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A Lesson in Creative Transformation

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Jack Shainman (above) has featured artistic giants such as Basquiat and Warhol. The spring exhibition opens next month.
© Meleko Mokgosi. Courtesy of the artist and Jack Shainman Gallery, New York

The term “art school” takes on new meaning at a groundbreaking gallery in the Columbia County village of Kinderhook.

Internationally known gallerist and art collector Jack Shainman, who owns a farm in nearby Stuyvesant, transformed Kinderhook’s former Martin Van Buren elementary/high school into a spacious, unique exhibition space — aptly named The School.

“It’s a dream come true,” says Shainman of the 30,000 sq ft gallery that now occupies the stately brick 1929 Federal Revival-style structure.

Shainman, who runs a flagship gallery in Manhattan, bought the school for $550,000 in 2013. “I saw the For Sale sign while driving past the building one day, screeched on the brakes, and decided to take a look, mostly out of curiosity. I pinch myself that it ever really happened!”

Renovation plans were designed by renowned Spanish architect Antonio Jimenez Torrecillas. The initial revamp, largely done by local contractors, took about a year, and The School opened in 2014. Renovations included expanding the former gym and cafeteria area to create a central 5,000 sq ft exhibition space with 24-foot ceilings that’s perfect for displaying large-scale artwork.

Upstairs, some smaller gallery spaces occupy the ghosts of classrooms, with works hung in non-renovated areas where the outlines of former blackboards and other school-time paraphernalia is still visible.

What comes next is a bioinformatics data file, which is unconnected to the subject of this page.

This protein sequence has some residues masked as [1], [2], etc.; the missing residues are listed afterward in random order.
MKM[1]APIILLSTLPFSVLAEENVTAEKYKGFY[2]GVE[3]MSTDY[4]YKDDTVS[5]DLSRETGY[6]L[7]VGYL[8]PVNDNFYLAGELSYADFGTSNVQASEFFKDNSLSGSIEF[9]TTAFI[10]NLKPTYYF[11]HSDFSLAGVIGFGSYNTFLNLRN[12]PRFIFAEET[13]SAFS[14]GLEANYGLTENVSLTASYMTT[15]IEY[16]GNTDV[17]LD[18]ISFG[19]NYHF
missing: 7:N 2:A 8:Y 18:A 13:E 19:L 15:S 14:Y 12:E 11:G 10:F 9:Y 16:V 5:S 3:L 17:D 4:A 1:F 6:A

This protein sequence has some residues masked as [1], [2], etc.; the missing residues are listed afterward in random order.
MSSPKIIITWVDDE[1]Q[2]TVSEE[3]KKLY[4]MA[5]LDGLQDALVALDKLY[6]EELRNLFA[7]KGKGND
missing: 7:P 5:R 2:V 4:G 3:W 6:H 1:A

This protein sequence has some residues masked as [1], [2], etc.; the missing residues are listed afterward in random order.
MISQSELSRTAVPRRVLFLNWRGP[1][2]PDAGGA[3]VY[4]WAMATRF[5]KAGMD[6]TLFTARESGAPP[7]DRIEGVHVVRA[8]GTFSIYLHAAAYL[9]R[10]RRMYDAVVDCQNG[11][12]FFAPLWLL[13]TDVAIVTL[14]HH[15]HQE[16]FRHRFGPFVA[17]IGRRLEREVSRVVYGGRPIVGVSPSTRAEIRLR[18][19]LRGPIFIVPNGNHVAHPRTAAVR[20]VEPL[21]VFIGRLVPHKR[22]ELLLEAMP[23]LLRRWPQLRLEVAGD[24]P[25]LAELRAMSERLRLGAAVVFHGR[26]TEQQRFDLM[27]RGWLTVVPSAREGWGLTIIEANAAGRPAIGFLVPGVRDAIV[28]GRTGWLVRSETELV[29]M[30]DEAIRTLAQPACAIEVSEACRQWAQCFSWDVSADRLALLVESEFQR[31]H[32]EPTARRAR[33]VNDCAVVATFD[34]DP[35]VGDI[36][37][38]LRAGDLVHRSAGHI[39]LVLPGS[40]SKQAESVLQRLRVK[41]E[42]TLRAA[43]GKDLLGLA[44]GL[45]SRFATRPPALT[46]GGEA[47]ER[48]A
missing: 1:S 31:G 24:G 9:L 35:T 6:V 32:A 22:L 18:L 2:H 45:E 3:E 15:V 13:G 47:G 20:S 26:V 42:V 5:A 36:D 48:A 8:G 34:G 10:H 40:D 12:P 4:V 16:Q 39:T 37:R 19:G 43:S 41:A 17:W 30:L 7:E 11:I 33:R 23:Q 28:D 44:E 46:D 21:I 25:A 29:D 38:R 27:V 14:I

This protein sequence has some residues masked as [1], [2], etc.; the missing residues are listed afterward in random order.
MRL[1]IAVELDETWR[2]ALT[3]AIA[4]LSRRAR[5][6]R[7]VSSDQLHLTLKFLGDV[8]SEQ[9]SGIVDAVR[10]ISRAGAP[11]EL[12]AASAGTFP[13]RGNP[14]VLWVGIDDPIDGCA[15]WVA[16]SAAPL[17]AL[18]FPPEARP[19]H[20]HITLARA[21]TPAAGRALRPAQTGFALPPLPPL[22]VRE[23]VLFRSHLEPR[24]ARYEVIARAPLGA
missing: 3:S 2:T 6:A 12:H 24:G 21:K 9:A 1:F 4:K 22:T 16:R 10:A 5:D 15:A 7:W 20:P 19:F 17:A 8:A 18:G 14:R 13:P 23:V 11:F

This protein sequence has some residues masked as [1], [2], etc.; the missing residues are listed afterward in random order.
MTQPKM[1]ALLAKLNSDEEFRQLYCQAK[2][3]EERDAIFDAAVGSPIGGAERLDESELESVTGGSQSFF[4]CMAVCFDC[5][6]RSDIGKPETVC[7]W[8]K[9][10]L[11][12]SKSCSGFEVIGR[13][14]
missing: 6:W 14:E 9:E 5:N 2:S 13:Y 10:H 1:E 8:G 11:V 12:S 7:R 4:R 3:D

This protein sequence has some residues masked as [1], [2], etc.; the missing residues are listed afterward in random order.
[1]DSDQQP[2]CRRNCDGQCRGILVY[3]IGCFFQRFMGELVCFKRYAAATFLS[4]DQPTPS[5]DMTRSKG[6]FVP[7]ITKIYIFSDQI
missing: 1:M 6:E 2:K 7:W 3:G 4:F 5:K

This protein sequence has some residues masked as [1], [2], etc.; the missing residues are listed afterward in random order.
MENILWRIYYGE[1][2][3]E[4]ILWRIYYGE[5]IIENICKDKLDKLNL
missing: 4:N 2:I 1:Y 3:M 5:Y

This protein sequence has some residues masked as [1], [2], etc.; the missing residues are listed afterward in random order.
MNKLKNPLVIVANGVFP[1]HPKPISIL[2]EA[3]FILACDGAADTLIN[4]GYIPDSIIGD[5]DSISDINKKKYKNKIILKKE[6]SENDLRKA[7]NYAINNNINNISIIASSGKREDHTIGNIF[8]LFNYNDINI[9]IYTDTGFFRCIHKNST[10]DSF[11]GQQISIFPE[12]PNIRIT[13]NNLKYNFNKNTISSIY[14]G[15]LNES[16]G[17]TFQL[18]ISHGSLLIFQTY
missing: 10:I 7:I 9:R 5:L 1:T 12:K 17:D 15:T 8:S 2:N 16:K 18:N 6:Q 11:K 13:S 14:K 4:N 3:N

“We also added geothermal heating and cooling, which required drilling 15 wells in the backyard,” Shainman says. The property also contains five acres for outdoor sculptures.

Shainman says his initial plan was to open The School only in the summer, then shift the artwork to his West 20th Street gallery in Manhattan and its West 24th Street satellite space for the autumn art season.

But the Kinderhook location turned out to be such a hit — “Last summer, it averaged about 600 to 800 people per weekend. And we were getting as many as 125 on Saturdays in the winter,” Shainman says — that he decided to keep the gallery open, free of charge, year-round.

Visitors to The School include weekend-home owners, art aficionados and day-trippers from New York City and elsewhere, plus lots of local folks. “People sometimes will say, as they walk through the building, ‘Oh, my goodness, this was my homeroom!’ or ‘I was a teacher here a long time ago.’”

Shainman focuses on work by contemporary artists from North America, Cuba, Europe, Africa, and East Asia, often dealing with edgy, socially relevant political and cultural topics.

Photo by Ogata

Last summer, The School held an acclaimed show of collaborative paintings done by Jean-Michel Basquiat and Andy Warhol in the 1980s, along with individual works by the two renowned artists. “The School was an ideal showcase, since many of the pieces were so large,” he says.

Shainman says he was drawn to the Kinderhook area because it’s both rural and steeped in history (the Martin Van Buren National Historic Site is just minutes from the gallery). “I remember that, the first year of The School, about 1,200 people came to the spring opening. Someone mentioned that it was probably a bigger crowd than had attended Martin Van Buren’s inauguration,” Shainman laughs.

 

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